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The LinkedIn Summary – Do You Need It?

Do you have a LinkedIn account?  If not, you should make one right now! There are 11 million Canadian users. These are both employees and employers, which makes LinkedIn one of the best places to connect with like minded professionals. It is a great place to network and share experiences and look for a job or look for an employee. The LinkedIn Professional Profile allows you to highlight the key achievements of your professional life. It's like a resume on steroids. There isn't a future employer out there who doesn't check out your LinkedIn Profile after receiving your resume. Your resume is a 2 to 3-page document to catch the employers' eye. The LinkedIn Profile, if done correctly, will move you to the interview stage.

Let's take a look at the LinkedIn Summary, it is just one small part of your Profile page, but it can pack a big punch if done right.

The LinkedIn Summary - The 2000-word Elevator Speech

Next to your picture, this is the first thing everyone sees. It's like a "Coles notes" of your professional life. You are allowed to write 2000 words - all about you. Make them count.

Start off with an upbeat opening paragraph. Be personal. Your resume is a list of dates, positions, companies and point form notes. The Summary is the story of your professional life, make it interesting. You want to let people know who you are, not just be a list of duties and responsibilities.

You have 2000 words. That's a lot of talking about yourself! 2000 words using a 10 pt font is almost 6 pages. If you are going to use all 2000 words, then make sure you make it interesting. Break it up into different paragraphs, highlight some key points or skills. Watch out for run on sentences and paragraphs and be careful about using too much "I did", “I do", “I am", specifically when starting new sentences. Yes, this summary is all about you, but there are more entertaining ways to talk about yourself than "I I I I I". After you write it go back and edit it, if there are too many I's then try to replace them with "my" or reorganize your sentence so that the I is in the middle of the sentence rather than at the beginning. This is your first impression, proofread it just like that final philosophy exam you took to get your degree.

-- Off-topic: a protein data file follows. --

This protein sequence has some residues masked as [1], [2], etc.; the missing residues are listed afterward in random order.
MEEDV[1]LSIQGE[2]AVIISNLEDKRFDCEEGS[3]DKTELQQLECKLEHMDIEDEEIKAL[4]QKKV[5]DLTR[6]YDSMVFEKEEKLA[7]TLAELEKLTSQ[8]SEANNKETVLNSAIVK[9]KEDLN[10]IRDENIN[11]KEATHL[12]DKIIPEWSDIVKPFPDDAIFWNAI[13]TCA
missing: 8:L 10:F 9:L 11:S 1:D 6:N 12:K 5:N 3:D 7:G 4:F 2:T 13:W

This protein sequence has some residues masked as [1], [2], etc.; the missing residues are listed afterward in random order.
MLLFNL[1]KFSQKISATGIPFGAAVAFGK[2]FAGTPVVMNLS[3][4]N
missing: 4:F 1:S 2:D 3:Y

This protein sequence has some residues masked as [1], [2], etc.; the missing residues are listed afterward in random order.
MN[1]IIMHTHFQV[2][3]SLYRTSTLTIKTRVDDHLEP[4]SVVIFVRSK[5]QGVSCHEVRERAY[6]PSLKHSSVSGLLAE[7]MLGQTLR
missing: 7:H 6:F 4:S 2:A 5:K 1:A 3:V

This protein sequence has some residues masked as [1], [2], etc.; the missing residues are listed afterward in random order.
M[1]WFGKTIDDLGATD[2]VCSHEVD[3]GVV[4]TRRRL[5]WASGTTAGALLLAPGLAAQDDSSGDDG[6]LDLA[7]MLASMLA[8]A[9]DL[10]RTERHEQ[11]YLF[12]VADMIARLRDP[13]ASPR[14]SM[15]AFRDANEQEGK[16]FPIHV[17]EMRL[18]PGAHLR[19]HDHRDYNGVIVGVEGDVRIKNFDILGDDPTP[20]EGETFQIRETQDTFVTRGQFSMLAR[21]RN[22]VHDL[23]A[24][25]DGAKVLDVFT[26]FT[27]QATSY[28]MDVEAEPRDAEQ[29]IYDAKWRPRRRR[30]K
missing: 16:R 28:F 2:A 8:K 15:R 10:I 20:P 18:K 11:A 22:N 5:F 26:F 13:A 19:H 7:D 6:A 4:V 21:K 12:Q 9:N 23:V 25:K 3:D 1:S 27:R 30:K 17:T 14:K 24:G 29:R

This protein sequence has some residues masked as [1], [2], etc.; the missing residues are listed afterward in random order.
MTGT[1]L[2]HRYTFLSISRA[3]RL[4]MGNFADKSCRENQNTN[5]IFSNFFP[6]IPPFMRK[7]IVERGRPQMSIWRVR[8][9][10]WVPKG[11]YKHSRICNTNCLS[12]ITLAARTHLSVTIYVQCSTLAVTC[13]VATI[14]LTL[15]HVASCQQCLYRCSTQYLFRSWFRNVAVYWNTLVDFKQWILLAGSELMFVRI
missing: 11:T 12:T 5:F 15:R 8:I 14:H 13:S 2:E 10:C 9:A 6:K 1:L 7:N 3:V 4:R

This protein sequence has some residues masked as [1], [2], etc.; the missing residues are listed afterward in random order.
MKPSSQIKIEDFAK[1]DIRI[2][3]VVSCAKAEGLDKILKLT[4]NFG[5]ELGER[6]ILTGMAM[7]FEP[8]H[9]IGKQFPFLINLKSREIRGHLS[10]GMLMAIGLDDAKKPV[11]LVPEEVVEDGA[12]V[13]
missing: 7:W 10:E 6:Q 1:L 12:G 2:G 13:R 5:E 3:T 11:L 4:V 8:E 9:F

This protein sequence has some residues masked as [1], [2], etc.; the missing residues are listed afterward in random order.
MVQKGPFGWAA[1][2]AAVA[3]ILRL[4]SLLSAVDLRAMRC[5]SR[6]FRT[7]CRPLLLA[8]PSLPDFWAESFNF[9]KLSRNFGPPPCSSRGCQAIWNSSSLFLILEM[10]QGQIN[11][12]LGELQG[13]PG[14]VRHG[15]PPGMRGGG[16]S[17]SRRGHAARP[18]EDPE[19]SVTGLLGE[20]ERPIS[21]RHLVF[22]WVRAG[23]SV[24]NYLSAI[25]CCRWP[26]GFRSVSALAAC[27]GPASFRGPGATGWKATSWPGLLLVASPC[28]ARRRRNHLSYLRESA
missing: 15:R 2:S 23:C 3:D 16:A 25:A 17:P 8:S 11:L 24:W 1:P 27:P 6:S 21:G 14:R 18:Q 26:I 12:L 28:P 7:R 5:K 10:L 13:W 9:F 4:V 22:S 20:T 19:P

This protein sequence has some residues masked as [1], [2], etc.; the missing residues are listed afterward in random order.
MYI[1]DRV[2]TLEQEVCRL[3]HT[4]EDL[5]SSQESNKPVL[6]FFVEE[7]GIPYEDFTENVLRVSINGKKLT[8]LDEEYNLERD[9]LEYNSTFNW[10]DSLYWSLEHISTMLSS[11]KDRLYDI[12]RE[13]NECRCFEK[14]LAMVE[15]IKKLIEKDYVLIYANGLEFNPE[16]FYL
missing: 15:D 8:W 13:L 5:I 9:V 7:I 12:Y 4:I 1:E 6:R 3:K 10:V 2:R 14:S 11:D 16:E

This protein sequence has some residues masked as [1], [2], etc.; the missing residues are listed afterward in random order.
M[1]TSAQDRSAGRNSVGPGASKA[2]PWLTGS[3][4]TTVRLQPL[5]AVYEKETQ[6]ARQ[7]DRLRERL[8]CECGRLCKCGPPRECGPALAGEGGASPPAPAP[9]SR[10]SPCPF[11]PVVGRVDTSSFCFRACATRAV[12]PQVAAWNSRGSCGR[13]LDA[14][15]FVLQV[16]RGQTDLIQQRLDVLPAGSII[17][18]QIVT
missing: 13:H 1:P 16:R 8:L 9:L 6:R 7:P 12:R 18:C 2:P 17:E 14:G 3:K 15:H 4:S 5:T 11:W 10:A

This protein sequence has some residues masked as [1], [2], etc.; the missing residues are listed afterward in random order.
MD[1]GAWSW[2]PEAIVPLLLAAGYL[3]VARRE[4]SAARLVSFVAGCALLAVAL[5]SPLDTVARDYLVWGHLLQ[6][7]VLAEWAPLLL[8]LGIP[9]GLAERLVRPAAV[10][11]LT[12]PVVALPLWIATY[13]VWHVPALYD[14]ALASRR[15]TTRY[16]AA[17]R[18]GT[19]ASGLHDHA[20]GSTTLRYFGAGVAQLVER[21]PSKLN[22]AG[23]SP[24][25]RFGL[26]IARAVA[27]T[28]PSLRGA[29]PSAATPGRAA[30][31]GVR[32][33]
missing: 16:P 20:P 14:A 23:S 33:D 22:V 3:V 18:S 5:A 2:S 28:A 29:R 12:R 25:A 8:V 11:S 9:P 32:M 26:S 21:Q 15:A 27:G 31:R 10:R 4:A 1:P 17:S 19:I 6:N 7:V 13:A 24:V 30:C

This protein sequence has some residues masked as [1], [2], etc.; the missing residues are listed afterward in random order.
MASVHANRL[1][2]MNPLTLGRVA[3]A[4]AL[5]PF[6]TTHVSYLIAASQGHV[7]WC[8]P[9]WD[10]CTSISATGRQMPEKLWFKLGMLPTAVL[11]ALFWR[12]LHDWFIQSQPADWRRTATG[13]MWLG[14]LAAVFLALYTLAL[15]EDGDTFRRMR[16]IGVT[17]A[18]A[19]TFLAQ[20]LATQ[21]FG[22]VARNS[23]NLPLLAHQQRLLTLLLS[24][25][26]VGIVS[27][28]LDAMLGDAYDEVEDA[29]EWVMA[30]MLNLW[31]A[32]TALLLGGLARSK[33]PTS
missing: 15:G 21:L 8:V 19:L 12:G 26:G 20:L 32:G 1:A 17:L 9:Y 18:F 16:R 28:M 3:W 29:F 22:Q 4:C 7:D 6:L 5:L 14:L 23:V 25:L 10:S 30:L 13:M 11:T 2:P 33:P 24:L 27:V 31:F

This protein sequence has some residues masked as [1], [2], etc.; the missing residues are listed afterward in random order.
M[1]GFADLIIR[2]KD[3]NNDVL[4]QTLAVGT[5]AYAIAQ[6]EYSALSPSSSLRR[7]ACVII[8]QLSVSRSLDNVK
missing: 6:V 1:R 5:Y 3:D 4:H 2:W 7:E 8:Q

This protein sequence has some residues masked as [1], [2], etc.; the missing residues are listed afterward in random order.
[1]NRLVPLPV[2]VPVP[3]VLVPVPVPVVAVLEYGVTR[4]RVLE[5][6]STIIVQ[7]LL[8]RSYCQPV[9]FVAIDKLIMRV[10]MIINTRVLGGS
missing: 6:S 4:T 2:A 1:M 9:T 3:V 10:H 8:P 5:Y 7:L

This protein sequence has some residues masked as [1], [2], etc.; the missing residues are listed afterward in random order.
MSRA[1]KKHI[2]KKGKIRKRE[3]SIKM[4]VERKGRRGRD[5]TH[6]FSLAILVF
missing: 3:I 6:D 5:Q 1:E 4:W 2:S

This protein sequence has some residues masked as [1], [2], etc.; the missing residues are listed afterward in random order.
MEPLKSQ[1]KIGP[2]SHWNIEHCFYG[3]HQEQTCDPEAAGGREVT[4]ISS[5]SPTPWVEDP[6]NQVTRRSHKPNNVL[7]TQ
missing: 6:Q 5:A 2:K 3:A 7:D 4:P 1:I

List your Achievements. 

This is not the time to talk about your job duties and responsibilities. Talk about your achievements. Highlight your promotions, surpassing sales quotas, improving a reporting system - how did you make a difference and improved the operation of your company?

Highlight your Leadership Skills. 

Taking your valuable hands-on skills to the next level and adding in your mentoring and leadership skills show an all-around employee. Maybe your job right now doesn't give you the opportunity to do that, then add in your volunteer work. "During the past year I organized a team of 10 people to participate in the Walk for Cancer and helped raise $10,000 through different fundraising events". Coaching, Girl Guide Leader, on a Board of Directors for a Volunteer Organization - all of these show a part of your character that doesn't come across in your resume.

Don't use overused sayings in your Summary. You know what they are, if you have a craving to put in comments like: self motivated, hard working, team player, can work independently - don't. Use some of the other 1 million words in the English language.

Remember, this is a Professional Summary. Your ultimate goal on LinkedIn is to further your career, whether that is finding the next career move or finding that star employee to bring on board. When writing your summary, keep in mind who your target audience is. Is it a Recruiter, is it in a specific industry? Try and highlight times in your professional life that will promote your chances of being noticed by the right audience. You want to get back into the financial industry but haven't been working in it for a while, you can still put down "Over 5 years financial services industry experience working in .....".

Specialties. 

A successful end to your Summary is to list your specialties. This can be done as a list: Content Marketing, managing and hosting webinars, team leadership, email campaigns, building communities, Java, HTML.